Oh, and nowhere in his review did Mr. Spud refer to "The Flash" as "family entertainment" - he even made a point of saying only older children should watch it.

CONSTRUCTIVE CRITICISM: Allan Burgess of Grantsville had a bit of advice for Mr. Spud:

"Recently I have felt some disaffection that I would like to share with you with the hope that it may make your column more beneficial to the public. The first thing I would like to mention is the series `Twin Peaks.' . . . The problem is that you give a great deal of your limited space to this one series and to a relative few others. . . . When there are over 80 shows on the air, it seems like you are choosing those things you like and spending most of your time and effort in those areas rather than giving us a broader sweep of what is available."

Well, he has a point. Mr. Spud did go overboard on "Peaks" for a while, but he's tried to cut back. (And not just because he's frustrated with the series, too.) And he's always trying to look at the big picture, which includes far more than 80 shows when you include local productions, cable and pay TV.

But please don't think that Mr. Spud just writes about shows he likes - he'd run out of things to write in a month, if that were the case.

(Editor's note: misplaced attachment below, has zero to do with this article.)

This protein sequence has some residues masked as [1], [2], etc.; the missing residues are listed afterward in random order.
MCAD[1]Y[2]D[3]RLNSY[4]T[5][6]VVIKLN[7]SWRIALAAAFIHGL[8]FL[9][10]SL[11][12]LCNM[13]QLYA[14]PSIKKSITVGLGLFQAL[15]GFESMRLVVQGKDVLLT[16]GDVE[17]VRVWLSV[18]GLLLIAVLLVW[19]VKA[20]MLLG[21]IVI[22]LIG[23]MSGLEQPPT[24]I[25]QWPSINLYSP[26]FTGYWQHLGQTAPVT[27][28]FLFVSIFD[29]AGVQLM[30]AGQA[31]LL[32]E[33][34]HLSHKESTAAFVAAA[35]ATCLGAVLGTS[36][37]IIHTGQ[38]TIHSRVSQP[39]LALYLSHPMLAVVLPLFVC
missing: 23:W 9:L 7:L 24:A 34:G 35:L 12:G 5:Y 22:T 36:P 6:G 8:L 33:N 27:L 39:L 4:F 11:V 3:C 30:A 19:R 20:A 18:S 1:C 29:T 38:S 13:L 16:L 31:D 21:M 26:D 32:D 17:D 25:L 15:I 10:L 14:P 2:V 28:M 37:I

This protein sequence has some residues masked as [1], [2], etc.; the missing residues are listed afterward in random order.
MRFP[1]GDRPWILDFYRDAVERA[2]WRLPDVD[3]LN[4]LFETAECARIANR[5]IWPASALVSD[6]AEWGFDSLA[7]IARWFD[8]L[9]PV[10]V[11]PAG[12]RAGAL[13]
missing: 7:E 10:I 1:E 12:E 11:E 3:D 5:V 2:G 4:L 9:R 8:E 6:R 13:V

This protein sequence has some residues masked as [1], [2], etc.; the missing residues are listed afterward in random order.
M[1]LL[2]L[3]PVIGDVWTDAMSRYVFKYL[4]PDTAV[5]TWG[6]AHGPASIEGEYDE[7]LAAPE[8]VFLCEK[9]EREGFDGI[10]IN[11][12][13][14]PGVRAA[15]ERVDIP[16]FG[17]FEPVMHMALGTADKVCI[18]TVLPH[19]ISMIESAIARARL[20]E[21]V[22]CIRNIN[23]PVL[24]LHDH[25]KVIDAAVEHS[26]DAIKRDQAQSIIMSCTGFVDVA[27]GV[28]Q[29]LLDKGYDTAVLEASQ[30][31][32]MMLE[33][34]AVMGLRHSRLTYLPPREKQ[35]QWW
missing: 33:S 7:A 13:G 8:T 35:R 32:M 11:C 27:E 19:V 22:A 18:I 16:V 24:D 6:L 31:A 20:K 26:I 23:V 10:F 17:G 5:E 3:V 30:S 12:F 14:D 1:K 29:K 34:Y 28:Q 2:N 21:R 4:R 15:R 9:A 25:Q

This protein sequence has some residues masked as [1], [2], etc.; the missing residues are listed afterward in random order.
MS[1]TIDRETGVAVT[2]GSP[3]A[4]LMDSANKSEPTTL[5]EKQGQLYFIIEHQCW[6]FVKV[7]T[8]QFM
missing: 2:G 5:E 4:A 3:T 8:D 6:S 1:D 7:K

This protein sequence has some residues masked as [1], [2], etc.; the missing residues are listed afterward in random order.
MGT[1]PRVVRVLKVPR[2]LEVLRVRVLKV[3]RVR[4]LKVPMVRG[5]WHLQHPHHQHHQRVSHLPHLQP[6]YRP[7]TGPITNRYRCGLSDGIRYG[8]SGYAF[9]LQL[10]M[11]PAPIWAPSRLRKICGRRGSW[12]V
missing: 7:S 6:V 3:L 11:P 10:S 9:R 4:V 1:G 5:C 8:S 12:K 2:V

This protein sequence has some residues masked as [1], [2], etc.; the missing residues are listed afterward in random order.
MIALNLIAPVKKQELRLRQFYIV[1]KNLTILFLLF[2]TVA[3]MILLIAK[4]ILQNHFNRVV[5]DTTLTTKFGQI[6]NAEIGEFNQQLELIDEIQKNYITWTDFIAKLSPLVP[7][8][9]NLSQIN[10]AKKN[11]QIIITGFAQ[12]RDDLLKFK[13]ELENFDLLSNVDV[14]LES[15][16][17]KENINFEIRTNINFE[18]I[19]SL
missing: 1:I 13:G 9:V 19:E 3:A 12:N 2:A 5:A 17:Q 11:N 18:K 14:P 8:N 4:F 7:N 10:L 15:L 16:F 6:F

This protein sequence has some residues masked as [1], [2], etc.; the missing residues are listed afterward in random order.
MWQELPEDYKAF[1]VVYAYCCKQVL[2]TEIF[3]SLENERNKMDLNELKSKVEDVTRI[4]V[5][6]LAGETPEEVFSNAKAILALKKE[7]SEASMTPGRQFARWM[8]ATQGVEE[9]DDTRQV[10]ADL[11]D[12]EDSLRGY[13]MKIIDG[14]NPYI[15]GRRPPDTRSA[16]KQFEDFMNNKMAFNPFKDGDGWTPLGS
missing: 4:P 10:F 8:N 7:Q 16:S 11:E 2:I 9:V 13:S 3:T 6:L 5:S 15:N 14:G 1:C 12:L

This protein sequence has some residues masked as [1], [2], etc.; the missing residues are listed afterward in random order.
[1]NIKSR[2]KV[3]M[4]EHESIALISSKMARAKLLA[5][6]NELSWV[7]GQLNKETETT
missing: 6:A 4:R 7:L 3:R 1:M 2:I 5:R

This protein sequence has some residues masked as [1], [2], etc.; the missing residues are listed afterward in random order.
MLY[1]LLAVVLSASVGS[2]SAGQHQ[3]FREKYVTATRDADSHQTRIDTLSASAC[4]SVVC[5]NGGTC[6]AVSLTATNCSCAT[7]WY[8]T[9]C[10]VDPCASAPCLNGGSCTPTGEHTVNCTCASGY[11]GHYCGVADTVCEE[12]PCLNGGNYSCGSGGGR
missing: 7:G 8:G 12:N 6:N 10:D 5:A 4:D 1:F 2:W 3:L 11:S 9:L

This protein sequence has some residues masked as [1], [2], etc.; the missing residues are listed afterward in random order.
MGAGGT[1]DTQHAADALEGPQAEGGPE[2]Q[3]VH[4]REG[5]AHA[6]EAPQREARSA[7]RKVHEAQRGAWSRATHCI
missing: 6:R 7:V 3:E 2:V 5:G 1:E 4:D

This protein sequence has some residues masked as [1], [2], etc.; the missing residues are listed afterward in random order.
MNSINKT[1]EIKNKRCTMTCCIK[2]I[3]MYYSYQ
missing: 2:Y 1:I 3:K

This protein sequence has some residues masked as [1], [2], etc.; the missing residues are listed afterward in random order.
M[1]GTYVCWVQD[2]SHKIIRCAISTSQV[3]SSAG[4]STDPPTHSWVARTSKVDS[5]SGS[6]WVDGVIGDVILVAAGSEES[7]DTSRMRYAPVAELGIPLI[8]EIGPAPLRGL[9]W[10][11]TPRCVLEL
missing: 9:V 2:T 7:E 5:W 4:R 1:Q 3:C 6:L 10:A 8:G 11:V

KNEE-SLAPPER: And some letters are far funnier than anything Mr. Spud can come up with, like this one from Lisa Anderson of Orem:

"I'm so confused! KSL says that they're not going to show `Doctor, Doctor' because of its `sexual content.' How come they still show `Dallas' . . . and those soap operas? Some of those soap operas are a lot racier than `Doctor, Doctor' is. Of course, I've missed a couple of episodes: Did I miss something good?"

Lisa also asked Mr. Spud to explain KSL's decision to drop "Doctor, Doctor" from the schedule. What appears to have pushed Ch. 5 over the edge here was a recent episode that began with a segment on safe sex.

Some callers have suggested that KSL air the show late at night if it's uncomfortable with the 8:30 p.m. time period. But Ch. 5 officials maintain that the only time the network would allow them to reschedule "Doctor, Doctor" is 10:35 p.m. - and they're not going to pull "M.A.S.H." off the air.

KEEP WRITING: M. Elaine Beard of Castle Dale wanted to express her opinions about the current state of television:

"I was shocked and sickened by the situations you described from our new fall TV programs. In talking to my neighbors, we all feel this way. What can we do to make our voices heard?"

Well, a good place to start is to write to the programming chiefs at the networks - the guys who make the decisions about what goes on the air.

ABC: Robert Iger, president of ABC Entertainment, 2040 Avenue of the Stars, Los Angeles, CA 90067.

CBS: Jeff Sagansky, president of CBS Entertainment, 7800 Beverly Blvd., Los Angeles, CA 90036.

NBC: Warren Littlefield, president of NBC Entertainment, 3000 West Alameda, Burbank, CA 91523.

Fox: Peter Chernin, president, Fox Entertainment Group, Box 900, Beverly Hills, CA 90213.

And keep those cards and letters coming to Mr. Spud as well. (Scott D. Pierce, Deseret News television editor, P.O. Box 1257, Salt Lake City, UT 84110.)